Politico  published a report on Democratic candidate campaign promises to create or boost clean energy jobs, to include the following :
- Sen. Elizabeth Warren (D-Mass.) announced her plan to spend $2 trillion to create 1.2 million jobs through 2029
- Tom Steyer’s plan included $2.3 trillion to create 1 million jobs through a “Civilian Climate Corps”
- Bernie Sanders (I-Vt.) said his plan will spend $16.3 trillion and create 20 million jobs
- Beto O’Rourke planned to spend $1.5 trillion without specifying the number of jobs created
- Sen. Kamala Harris (D-Calif.) said her plan will create “millions of new jobs.”
Contrary to much of the media coverage surrounding the 2020 cycle and the Democratic Party candidates, Politico’s article warned candidates about the perils of going all-in on clean-energy promises and proposals. The article, headlined, “California raises the caution flag on ‘green jobs,’ ” discussed how the state of California invested in clean-energy, only to see it backfire.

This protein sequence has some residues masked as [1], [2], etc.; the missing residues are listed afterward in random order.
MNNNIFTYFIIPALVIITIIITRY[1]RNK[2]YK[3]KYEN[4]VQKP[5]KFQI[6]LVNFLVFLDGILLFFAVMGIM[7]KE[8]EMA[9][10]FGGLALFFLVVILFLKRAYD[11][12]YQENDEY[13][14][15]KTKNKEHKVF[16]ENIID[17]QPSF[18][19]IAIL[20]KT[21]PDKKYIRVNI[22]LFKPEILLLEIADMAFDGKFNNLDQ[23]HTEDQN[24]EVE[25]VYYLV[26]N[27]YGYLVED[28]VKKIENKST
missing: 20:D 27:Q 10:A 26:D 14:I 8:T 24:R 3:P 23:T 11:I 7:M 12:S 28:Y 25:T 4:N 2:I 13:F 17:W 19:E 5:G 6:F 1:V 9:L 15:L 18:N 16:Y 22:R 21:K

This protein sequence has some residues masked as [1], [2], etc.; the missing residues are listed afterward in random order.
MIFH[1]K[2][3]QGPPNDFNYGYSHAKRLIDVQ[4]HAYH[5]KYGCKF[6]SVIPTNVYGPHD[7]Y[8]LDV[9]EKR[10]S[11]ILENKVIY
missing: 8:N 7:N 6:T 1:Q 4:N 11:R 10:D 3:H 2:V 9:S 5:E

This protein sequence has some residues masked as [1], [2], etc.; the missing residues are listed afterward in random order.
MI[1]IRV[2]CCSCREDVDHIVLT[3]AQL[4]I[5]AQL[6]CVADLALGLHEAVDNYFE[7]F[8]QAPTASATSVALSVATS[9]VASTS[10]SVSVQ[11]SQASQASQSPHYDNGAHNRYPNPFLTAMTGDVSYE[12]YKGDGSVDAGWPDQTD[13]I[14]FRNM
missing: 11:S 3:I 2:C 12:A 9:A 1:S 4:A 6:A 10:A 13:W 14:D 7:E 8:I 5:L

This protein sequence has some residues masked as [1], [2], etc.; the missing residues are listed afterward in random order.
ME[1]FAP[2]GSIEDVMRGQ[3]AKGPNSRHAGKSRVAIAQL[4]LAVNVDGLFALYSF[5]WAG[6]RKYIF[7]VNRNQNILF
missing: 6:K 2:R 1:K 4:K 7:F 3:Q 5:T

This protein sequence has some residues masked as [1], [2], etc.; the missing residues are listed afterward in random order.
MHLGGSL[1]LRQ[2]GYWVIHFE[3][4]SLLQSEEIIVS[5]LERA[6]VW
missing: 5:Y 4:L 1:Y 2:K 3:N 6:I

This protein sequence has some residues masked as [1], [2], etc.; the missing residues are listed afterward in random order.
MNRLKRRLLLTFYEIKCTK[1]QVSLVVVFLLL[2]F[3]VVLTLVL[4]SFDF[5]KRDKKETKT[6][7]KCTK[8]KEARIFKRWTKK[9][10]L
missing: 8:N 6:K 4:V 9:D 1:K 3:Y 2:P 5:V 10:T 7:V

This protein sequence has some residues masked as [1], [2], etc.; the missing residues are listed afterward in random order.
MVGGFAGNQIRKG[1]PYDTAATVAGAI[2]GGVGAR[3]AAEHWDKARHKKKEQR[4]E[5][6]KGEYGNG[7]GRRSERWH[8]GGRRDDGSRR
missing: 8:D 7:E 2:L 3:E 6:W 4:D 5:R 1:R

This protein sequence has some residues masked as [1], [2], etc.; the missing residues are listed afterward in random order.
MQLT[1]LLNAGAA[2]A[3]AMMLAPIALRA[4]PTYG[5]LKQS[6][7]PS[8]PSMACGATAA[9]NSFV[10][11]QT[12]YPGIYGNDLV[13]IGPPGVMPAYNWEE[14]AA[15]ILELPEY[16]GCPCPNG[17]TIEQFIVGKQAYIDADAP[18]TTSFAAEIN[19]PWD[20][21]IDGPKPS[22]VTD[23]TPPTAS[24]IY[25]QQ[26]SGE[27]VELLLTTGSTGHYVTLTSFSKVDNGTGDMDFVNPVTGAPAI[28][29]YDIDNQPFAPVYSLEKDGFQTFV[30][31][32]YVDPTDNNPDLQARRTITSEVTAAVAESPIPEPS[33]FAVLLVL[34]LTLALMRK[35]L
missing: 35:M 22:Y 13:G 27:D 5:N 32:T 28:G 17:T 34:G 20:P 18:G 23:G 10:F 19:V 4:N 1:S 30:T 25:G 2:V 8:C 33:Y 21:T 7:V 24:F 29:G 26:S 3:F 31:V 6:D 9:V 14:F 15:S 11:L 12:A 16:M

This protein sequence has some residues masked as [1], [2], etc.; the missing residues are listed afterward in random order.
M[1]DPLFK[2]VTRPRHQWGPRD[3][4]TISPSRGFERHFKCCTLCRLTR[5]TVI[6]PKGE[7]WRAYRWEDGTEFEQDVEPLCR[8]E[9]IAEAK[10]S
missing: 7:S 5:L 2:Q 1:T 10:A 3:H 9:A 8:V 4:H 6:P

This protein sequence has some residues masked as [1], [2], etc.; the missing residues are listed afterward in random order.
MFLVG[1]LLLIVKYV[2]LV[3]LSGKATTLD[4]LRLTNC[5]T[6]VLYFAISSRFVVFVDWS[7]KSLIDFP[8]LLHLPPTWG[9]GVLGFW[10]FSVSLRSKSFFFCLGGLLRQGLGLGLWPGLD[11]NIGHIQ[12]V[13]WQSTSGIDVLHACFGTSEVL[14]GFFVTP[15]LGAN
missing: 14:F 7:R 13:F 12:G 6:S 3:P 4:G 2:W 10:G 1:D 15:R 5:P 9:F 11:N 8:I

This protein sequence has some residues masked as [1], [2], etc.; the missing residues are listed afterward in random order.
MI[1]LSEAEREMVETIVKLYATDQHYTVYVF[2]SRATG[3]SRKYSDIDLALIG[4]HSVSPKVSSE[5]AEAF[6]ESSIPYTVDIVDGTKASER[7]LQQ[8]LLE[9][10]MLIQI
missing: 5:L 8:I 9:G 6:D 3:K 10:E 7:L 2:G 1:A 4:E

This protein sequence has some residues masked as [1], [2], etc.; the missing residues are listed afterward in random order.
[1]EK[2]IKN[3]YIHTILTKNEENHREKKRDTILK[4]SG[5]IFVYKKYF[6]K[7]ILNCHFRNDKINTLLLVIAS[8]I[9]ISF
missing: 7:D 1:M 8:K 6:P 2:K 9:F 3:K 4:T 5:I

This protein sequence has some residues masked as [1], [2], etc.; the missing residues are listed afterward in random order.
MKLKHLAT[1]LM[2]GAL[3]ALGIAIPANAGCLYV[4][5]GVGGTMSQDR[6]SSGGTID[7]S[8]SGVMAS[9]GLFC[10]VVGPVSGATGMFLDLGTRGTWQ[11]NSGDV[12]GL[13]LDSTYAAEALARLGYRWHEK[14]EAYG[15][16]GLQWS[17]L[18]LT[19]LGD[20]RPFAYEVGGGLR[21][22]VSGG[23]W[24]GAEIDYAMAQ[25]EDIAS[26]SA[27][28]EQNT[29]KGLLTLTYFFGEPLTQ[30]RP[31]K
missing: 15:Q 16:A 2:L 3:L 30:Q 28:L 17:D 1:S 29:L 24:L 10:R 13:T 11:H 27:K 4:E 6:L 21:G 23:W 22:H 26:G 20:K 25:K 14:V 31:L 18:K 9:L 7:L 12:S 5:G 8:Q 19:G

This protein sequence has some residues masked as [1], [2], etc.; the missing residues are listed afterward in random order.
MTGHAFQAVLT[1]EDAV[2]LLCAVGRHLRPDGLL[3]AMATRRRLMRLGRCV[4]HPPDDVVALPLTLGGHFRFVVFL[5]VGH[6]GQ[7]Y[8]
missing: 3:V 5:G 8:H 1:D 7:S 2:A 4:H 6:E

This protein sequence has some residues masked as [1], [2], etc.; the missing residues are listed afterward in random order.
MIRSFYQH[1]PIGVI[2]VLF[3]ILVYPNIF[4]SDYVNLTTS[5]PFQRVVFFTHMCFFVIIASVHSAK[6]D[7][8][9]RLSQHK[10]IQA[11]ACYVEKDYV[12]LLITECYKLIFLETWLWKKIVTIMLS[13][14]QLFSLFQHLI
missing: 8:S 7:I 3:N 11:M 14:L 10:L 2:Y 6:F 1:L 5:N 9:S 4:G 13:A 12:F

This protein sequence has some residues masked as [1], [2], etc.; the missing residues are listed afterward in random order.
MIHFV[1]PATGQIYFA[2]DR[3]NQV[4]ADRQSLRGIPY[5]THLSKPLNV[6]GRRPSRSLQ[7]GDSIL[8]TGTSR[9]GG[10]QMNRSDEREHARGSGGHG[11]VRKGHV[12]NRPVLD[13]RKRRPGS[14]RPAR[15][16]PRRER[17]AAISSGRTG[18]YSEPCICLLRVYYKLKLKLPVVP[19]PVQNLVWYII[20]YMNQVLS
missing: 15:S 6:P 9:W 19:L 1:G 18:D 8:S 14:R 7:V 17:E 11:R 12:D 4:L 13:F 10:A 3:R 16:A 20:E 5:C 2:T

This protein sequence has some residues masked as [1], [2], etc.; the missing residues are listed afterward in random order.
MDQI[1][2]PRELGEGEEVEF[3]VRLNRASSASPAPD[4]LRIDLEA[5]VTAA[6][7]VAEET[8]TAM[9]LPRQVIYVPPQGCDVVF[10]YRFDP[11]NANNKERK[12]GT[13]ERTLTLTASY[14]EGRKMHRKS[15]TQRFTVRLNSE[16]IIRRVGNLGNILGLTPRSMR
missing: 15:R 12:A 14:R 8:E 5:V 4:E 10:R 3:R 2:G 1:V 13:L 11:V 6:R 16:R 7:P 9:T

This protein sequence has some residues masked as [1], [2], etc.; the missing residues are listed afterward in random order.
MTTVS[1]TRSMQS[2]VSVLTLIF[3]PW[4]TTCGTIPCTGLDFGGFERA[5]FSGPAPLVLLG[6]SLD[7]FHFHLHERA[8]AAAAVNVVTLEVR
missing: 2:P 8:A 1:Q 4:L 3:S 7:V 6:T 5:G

For example, California stopped counting clean-energy jobs back in 2013 because it could not adequately separate job creation in the clean-energy sector from current job growth. California’s Employment Development Department stopped counting the jobs because it could not find “discernible evidence that green firms were more likely to create jobs than non-green firms.”
The federal Bureau of Labor Statistics also stopped counting clean-energy jobs in the same year.
Politico also noted that despite a 2008 California law that created a “green-collar jobs council” and annual reports to the state legislature, both “dropped off in 2010.”
The article warned, “reality doesn’t always live up to projections” when it comes to clean energy.
“The state’s experience also reveals just how modest — and unimpressive — those goals would be for a 10-year period.”
Politico’s article partially exposed the problems facing clean-energy proposals due to California’s own struggles with clean-energy mandates and laws, but it has not stopped the mainstream media from solely reporting on headlines without giving much context or background on issues like these.